Rabid – 2 out of 5
I enjoy David Cronenberg’s films—Scanners is awesome, A History of Violence is incredible, Videodrome made me say, “What the fuck?” but I still found it cool and who doesn’t love The Fly? (Probably flies and people who hate Jeff Goldblum) Even though I would say I’m a fan of the guy, I still haven’t seen all of his work—I’m not an obsessed fan. However, there’s always been one of his movies on my list that I’ve wanted to see but have only recently got around to watching. That film is his 1977 zombie-esque affair starring a porn star trying to get legitimate work: Rabid.
|Yes, this woman who looks like she would be one of your friends' hot mothers is|
the porn star in this movie. Please refrain from Google-ing her past film credits
till after the review.
|"I see no reason why this would end poorly for us!"|
|The reason the experimental surgery went bad is because the doctor let his|
eyebrows perform the operation.
|Did I mention that the boyfriend character looks like the cousin|
of 1970s Christopher Walken?
|Seeing this man not breastfeed that child probably would have greatly improved the film.|
While I dug the unusual story (unusual stories being commonplace for Cronenberg), there were a lot of elements that prevented me from really getting into this film. First off, the thing under Rose’s arm was disturbing—granted it was meant to be but seeing an orifice that looks like the unholy hybrid of a vagina and a butthole complete with a barbed penis inside of it is really hard to look at. Thankfully the film doesn’t show it often.
|It doesn't show it often so I'm going to show it here!|
|And here's the penis-looking part of it! Enjoy!|
I realize that the goal was to make this thing give birth to a feeling of unease with the viewer and conjure up latent sexual repression within the audience but the symbolism of this orifice and the fact that Rose has to kill a person by getting close to them (often through a hug) is just a long spewing vomit of commentary about sex and intimacy that ends up making the film feel like a parody of Cronenberg’s usual commentary about sex and why we should be scared of it and being close to someone (this is the guy, after all, who clearly gets off from car crashes). This aspect didn’t feel layered into the story like the man has done in the past but rather felt like he was phoning this element in and decided that subtlety was just too difficult at the time. I can appreciate the symbolism about how intimacy can lead to a zombie outbreak (that was what he was going for right?) but I can’t appreciate how haphazardly he placed it within the film with little to no creativity behind it—but seriously, the symbolism behind the zombies…we get it, Cronenberg. They are meant to represent sexually transmitted diseases.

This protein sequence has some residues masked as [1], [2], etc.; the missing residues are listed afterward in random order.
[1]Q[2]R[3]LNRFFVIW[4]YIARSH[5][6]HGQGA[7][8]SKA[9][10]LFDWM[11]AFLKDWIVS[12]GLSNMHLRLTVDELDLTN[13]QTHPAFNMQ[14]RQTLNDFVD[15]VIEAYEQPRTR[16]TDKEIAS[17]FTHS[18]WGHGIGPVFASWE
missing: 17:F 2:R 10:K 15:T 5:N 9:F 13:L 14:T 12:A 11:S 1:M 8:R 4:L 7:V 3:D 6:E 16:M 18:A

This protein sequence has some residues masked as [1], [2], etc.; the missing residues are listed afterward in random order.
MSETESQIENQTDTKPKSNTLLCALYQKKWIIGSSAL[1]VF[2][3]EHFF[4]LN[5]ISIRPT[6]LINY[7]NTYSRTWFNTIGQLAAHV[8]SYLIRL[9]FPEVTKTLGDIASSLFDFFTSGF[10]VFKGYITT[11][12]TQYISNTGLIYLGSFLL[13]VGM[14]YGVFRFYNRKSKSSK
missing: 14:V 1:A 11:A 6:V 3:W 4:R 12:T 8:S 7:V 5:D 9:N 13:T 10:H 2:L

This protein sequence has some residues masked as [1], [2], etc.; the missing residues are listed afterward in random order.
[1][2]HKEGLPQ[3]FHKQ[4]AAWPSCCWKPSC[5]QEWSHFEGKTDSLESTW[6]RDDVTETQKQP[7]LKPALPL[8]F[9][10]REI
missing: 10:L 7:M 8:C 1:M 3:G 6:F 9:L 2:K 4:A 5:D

|"Just look cool...keep it together and no one will know you're a zombie..."|
The zombies were another weak element (and a poorly developed one, for that matter, in this film). They are suppose to be an epidemic that is terrorizing the city to the point the government sends out garbage men and snipers to take them out and pile them into the garbage trucks. The problem here is that aside from the news clips that are thrown in here and there throughout the film, we never really experience any sort of outbreak of this zombie virus. (And yes, it could be argued that they are not technically zombies.) At most, you see a single zombie attack someone at a time…my math may be a little rusty but I don’t think that qualifies as any sort of outbreak that requires a clean up crew to work all hours of the night to rectify. At most, they probably could have just waited till morning…after they had their coffee and a healthy and hearty breakfast.
|"Maybe if I stare at him, he'll say something about the coffee I made him..."|
The biggest detractor this film had that kept me from really getting behind it the way I have with other Cronenberg films was the acting (and don’t say anything about how I was talking about how the sexual imagery made me uncomfortable in the previous paragraph only to talk about “getting behind” Cronenberg’s film). To put it mildly, the acting in this film is just tremendously awful. There isn’t a single actor that is convincing. Extras, bit-parts and even the main players are all out to give a performance that would make the waiter in your Hollywood restaurant weep and cry out, "I could have done better if only someone would have given me the shot I deserve!"
|No, they killed Phil Dunphy!|
However, this terrible acting is exactly what makes this film fun to watch. Marilyn Chambers alone makes the film amusing as it’s clear that she doesn’t really understand that you don’t have to explode all your emotions to 11 to be convincing. Or how about the boyfriend character who is the exact opposite and looks like he swallowed an entire bottle of downers? Perhaps he was saving it up for a single emotive blowout at the end of the film when he decides to let out some emotions…and then one-ups Chambers and goes to 12.
|Here's Chambers in an adult theater in the movie...sadly, it wasn't playing one of |
her more popular films.
To call the bad acting a detractor was a misnomer on my part because it was the one thing I loved about Rabid. It made the film tolerable because it gave me something to make fun of and laugh at. The story is weak, the terror is as non-existent as the plot and the symbolism is so obvious that Cronenberg should have just walked in front of the camera and said, “Look at the penis-toting vagina under her arm! Doesn’t that remind you how dangerous free love and sex can be? And the zombies are meant to resemble STD's!” (Then he drops the microphone that mysteriously manifested itself in his hand and walks away.) So, if some bad acting gives me some joy in an otherwise joy-sucking film, I guess it isn’t so bad.